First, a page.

The U.S. ambassador to the United Nations warned Tuesday that Washington could halt its support to humanitarian agencies operating in Houthi-controlled northern Yemen as early as March, if the Iranian-backed rebels do not stop undermining relief distribution.
“The United States is also extremely concerned by mounting Houthi interference with the work of aid partners in northern Yemen, which limits the ability of the U.N. and other humanitarian organizations to deliver assistance to the most vulnerable Yemenis,” U.S. Ambassador Kelly Craft told a U.N. Security Council meeting about Yemen.
Nearly 80 percent of Yemen’s population – or 24 million people – receive some form of humanitarian assistance or protection.
Craft condemned actions by the rebel group, including extorting money from humanitarian groups through a 2% levy on aid projects and interference in who receives aid in areas under the group’s control.
“In light of these entirely avoidable circumstances, donors are faced with the difficult dilemma of how to continue delivering aid while remaining responsive to taxpayers,” said Craft. “We may be forced to consider suspending or reducing our assistance in northern Yemen as early as March unless undue Houthi interference ceases immediately and access to vulnerable populations improves.”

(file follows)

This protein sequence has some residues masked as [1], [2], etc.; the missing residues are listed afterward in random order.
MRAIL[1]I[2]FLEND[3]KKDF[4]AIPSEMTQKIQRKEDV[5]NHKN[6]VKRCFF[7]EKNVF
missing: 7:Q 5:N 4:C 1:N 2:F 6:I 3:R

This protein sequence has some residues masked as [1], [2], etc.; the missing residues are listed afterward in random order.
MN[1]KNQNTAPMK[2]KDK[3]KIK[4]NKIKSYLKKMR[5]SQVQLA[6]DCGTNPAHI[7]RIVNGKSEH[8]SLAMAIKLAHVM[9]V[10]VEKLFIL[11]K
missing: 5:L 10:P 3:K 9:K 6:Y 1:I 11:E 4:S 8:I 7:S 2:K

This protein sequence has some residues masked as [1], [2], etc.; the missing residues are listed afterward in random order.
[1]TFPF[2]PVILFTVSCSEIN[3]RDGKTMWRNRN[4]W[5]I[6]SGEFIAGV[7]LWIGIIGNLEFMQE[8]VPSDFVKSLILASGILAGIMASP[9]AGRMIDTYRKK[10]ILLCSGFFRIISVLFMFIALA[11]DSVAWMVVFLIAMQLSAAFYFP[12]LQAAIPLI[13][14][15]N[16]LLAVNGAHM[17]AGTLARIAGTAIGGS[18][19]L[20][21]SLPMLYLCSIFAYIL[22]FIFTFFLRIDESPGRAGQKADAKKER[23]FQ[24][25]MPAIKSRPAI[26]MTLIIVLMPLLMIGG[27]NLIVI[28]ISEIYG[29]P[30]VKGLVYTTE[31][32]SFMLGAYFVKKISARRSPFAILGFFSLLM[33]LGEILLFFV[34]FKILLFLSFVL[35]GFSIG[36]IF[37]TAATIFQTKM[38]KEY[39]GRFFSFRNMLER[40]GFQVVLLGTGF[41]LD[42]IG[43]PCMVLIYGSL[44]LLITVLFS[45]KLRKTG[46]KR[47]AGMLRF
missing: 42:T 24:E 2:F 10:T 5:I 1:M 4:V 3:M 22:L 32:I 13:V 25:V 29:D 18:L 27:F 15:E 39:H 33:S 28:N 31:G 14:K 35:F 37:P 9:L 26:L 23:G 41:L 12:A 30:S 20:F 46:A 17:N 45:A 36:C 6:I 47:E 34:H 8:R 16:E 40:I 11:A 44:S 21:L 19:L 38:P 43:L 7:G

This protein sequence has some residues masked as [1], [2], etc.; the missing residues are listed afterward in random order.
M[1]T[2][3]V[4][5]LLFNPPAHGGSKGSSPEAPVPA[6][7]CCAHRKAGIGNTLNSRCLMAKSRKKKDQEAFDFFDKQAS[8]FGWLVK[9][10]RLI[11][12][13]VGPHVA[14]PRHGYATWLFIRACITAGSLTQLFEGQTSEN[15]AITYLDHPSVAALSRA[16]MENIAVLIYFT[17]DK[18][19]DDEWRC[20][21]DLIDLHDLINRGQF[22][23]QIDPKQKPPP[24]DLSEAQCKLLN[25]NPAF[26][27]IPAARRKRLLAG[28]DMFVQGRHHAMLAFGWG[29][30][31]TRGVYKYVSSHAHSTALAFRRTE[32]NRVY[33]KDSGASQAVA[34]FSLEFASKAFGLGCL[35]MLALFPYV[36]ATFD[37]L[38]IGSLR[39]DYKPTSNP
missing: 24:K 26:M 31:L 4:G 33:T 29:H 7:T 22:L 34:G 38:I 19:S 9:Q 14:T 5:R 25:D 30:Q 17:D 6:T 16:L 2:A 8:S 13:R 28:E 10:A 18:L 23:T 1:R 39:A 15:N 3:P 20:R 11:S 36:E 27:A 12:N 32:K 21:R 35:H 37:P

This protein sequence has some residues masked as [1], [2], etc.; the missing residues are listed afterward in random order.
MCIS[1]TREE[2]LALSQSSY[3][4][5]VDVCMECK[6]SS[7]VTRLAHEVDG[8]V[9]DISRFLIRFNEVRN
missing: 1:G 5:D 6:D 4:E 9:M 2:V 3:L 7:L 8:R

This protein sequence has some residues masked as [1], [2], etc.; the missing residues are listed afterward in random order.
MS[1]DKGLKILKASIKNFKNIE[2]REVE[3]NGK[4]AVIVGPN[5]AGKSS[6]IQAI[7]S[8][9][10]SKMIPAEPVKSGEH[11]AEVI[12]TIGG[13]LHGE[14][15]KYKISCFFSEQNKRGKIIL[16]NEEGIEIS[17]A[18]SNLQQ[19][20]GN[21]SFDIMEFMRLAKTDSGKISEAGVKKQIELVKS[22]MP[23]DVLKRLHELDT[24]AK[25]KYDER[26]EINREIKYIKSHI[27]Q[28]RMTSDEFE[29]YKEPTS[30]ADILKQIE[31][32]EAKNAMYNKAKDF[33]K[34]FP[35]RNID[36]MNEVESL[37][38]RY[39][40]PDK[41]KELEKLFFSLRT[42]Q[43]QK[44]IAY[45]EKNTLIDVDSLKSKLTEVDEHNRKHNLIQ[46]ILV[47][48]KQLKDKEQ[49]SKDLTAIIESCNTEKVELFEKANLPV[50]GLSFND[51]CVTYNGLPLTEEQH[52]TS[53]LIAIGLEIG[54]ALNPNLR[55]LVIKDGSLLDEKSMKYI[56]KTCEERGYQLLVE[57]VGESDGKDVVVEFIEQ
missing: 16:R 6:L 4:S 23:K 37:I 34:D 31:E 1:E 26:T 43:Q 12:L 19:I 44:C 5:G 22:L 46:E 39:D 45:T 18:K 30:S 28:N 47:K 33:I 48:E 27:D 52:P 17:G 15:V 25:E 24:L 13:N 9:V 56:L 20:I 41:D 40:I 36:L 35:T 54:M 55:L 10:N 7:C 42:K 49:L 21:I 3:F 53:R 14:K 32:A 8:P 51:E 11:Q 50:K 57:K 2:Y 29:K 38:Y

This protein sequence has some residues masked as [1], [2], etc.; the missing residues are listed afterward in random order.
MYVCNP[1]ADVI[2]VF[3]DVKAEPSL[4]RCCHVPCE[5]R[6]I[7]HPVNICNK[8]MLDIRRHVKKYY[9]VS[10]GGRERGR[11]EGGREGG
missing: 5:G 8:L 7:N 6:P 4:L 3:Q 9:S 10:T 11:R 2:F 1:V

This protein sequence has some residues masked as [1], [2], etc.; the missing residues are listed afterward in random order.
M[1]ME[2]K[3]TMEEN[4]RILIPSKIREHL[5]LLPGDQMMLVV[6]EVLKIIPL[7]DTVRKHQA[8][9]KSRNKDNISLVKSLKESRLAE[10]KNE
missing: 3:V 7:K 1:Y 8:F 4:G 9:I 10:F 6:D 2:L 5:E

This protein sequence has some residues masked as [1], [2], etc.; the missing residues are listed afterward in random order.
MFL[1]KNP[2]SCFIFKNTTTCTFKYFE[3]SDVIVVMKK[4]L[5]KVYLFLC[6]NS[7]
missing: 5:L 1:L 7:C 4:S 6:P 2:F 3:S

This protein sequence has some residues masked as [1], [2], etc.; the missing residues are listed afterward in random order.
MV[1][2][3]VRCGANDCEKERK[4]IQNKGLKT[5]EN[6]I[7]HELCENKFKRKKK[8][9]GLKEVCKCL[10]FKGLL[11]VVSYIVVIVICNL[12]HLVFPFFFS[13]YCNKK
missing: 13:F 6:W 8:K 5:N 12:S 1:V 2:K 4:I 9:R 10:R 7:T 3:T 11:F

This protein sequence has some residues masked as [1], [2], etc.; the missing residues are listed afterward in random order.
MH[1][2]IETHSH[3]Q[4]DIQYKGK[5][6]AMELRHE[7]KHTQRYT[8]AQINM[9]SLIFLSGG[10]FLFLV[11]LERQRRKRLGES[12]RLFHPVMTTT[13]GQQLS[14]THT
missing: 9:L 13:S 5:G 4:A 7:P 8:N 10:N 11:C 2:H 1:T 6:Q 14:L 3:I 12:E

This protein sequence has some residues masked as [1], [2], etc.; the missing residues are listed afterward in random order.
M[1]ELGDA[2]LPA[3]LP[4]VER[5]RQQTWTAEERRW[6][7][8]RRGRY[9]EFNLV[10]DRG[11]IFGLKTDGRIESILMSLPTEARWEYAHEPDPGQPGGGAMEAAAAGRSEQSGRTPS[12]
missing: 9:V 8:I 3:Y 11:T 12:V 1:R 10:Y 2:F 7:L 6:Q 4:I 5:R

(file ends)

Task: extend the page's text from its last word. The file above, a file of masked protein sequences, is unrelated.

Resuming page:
She called on the Houthis to take steps in line with the humanitarian principles of humanity, neutrality, impartiality and independence, and called for lifting access restrictions and removing levies on aid projects.
“To the Houthis, we repeat our appeal from last month: all Yemenis in need deserve life-saving assistance,” she said. “Do not make it impossible for us to continue providing aid in the areas you control. The conditions for doing so are clear.”
All council members called for a de-escalation of hostilities. A decrease in airstrikes and fighting that had seen a significant drop in civilian casualties during 2019, ended in mid-January as hostilities intensified.
“Both sides have announced expansive military goals and exchanged fierce rhetoric,” U.N. Yemen envoy Martin Griffiths told council members via a video link from Geneva. “Frontlines which had been quiet for several months have been drawn into the escalation and reports of airstrikes and cross-border aerial attacks have increased considerably.”
U.N. humanitarian chief Mark Lowcock told the council that the renewed fighting has displaced 35,000 people from the affected areas in just the past month.
Next month, the war in Yemen will enter its sixth year. Saudi Arabia, which supports the Yemeni government, began bombing the Iranian-backed Houthi rebels in March 2015. Since then, thousands of Yemenis have been killed, mostly due to coalition airstrikes.